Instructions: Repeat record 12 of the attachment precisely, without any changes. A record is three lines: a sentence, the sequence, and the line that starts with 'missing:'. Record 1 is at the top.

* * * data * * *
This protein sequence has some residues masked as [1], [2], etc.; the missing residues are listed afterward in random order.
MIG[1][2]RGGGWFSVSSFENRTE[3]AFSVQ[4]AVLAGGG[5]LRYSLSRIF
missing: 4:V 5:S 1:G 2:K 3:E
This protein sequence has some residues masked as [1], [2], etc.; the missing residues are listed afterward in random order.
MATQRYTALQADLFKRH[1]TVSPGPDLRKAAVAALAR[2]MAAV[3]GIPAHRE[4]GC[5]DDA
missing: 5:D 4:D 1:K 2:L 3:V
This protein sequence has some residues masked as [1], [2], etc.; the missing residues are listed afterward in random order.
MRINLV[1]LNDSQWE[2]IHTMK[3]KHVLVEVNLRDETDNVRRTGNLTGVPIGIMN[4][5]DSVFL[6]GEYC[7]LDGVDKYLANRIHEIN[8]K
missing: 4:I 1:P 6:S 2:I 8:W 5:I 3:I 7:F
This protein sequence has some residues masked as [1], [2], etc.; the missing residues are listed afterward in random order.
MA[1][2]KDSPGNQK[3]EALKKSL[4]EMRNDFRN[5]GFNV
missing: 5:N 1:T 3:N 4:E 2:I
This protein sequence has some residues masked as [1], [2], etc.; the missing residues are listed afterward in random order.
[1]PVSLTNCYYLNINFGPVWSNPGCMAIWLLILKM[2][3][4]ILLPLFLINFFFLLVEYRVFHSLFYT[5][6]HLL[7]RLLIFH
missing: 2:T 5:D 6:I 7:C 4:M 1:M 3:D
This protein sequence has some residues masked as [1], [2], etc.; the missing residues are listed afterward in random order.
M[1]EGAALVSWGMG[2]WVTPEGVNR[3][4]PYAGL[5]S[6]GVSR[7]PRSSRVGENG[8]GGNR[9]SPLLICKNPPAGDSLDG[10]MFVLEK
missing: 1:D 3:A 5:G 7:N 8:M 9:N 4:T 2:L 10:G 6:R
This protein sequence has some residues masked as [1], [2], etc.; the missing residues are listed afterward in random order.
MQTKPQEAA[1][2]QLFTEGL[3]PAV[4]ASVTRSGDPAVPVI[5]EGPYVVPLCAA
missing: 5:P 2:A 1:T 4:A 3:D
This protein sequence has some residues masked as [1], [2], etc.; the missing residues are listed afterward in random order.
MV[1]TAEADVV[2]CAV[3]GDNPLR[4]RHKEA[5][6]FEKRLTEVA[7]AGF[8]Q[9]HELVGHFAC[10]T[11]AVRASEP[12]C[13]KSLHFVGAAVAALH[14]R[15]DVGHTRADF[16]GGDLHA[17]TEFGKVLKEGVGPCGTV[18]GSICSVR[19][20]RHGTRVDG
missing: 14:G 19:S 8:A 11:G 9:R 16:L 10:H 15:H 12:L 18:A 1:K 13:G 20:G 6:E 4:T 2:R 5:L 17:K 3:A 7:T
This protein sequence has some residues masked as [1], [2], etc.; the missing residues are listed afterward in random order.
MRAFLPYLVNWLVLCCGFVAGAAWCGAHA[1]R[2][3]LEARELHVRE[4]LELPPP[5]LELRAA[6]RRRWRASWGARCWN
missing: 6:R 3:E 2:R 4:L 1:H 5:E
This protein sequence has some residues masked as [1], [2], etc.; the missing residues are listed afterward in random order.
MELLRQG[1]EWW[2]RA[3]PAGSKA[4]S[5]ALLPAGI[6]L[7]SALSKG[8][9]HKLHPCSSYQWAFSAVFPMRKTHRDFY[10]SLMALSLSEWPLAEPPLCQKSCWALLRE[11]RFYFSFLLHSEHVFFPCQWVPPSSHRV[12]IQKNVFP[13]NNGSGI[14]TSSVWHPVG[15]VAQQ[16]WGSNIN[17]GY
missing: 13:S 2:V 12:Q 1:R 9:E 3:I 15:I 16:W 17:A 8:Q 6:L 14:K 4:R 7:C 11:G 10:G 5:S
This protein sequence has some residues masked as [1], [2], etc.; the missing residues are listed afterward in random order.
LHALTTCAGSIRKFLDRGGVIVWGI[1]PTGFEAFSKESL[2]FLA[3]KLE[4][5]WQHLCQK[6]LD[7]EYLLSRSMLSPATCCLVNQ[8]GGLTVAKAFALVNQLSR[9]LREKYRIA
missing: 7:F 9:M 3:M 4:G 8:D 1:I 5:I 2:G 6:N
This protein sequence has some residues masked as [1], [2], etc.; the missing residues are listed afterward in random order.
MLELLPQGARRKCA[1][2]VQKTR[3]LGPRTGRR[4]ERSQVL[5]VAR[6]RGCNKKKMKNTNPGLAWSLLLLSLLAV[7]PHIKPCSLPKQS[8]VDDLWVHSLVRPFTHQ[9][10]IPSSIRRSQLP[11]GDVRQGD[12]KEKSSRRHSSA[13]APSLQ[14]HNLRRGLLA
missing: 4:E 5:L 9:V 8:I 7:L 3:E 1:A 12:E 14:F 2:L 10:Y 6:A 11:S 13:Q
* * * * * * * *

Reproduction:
This protein sequence has some residues masked as [1], [2], etc.; the missing residues are listed afterward in random order.
MLELLPQGARRKCA[1][2]VQKTR[3]LGPRTGRR[4]ERSQVL[5]VAR[6]RGCNKKKMKNTNPGLAWSLLLLSLLAV[7]PHIKPCSLPKQS[8]VDDLWVHSLVRPFTHQ[9][10]IPSSIRRSQLP[11]GDVRQGD[12]KEKSSRRHSSA[13]APSLQ[14]HNLRRGLLA
missing: 4:E 5:L 9:V 8:I 7:L 3:E 1:A 12:E 14:F 2:L 10:Y 6:A 11:S 13:Q